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Discussion Starter #1
Since the EVtech list appears to be down, I'll post this here.

----- Original Message -----
From: "Al" <[email protected]>
To: <[email protected]>
Sent: Sunday, March 13, 2011 1:08 AM
Subject: solid state relays (again)


> It's been pretty quiet on the list so I thought I'd start some discussion.
> I am going to try a battery monitor/management system similar to Lee
> Hart's battery balancer.
> I am going to use solid state relays (mosfets) to switch between
> batteries.
>
> First problem is mosfet voltage rating. Higher voltages have higher on
> resistance and cost more. Instead of having all the "relays" connected to
> a common buss, I could break the pack into manageable pieces like 12 6V, 6
> 12V or 24 3V. I am planning on maximum 10A balancing current. Also using
> bidirectional TVS across each "relay". How much headroom should I have on
> the mosfets and TVS's? Should I double the worst case voltage and current?
> Should the TVS be rated just below the mosfet rating?
>
> With SS relays, I need to be darn sure that only the proper relays are
> energized, even small "glitches" could turn them on. Would an IC decoder
> be the best coice for this? I checked on Mouser and most of this "old
> school" logic is getting rare. The 4028 1 of 10 decoder that Lee uses
> looks like my best bet. Do they make a such a thing as a 1 of 16 decoder?
>
> BTW I am using photovoltaic drivers for the mosfets. These things are
> great, no need for an isolated gate drive. You can have a separate supply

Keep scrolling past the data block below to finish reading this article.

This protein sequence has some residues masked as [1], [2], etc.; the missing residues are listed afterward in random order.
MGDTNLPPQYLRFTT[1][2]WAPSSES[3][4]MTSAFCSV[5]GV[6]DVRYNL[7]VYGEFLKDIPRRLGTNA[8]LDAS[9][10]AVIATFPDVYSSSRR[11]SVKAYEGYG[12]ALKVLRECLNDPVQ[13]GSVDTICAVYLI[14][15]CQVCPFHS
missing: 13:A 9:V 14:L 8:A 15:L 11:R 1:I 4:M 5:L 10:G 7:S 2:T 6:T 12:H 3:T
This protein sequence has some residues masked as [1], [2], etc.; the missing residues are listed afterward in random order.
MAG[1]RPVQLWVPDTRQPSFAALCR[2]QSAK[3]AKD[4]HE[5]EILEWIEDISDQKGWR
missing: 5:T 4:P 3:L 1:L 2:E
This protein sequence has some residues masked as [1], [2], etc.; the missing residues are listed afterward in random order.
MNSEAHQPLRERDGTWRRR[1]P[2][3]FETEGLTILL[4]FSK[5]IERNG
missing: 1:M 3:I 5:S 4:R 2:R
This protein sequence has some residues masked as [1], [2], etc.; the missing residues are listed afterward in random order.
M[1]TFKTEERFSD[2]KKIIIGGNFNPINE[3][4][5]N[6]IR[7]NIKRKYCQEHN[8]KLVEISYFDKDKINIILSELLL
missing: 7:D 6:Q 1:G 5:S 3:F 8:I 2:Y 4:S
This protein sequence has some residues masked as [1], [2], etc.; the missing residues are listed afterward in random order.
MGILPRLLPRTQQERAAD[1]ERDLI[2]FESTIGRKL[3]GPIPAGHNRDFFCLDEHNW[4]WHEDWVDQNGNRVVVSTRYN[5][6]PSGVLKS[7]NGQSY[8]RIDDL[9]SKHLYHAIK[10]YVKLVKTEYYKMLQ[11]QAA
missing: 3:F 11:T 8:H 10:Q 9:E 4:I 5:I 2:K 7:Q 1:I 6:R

> for the LED side that if killed would disable all relays.
>
> Check out these fuses that I will have on each line right at the battery
> terminals. They are rated 500V AC and DC! even in the higher amp range.
> They also have excellent interrupt ratings.
>
> http://www.littelfuse.com/data/en/Data_Sheets/Littelfuse_Fuse_505.pdf
>
> Enough for now, thanks for any comments.
>
> Al

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70 Posts
Discussion Starter #2
Al Bigg wrote:
> I am going to try a battery monitor/management system similar to Lee
> Hart's battery balancer. I am going to use solid state relays (mosfets) to switch between
> batteries.

>> First problem is mosfet voltage rating. Higher voltages have higher on
>> resistance and cost more. Instead of having all the "relays" connected to
>> a common buss, I could break the pack into manageable pieces like 12 6V, 6
>> 12V or 24 3V.

That's possible, but I think it will still require that any given relay
has to be able to withstand the peak worst-case pack voltage in its
"off" state. They don't switch on and off instantly; the first one off
will see the full voltage, even when you have several in series.

> Also using bidirectional TVS across each "relay". How much headroom
> should I have on the mosfets and TVS's? Should I double the worst case voltage and current?
> Should the TVS be rated just below the mosfet rating?

With solid-state devices, a 2:1 safety margin is about the minimum you
can use to insure reasonably long life and reliability (like a 400v 20a
part in a 200v 10a circuit). 3:1 is better.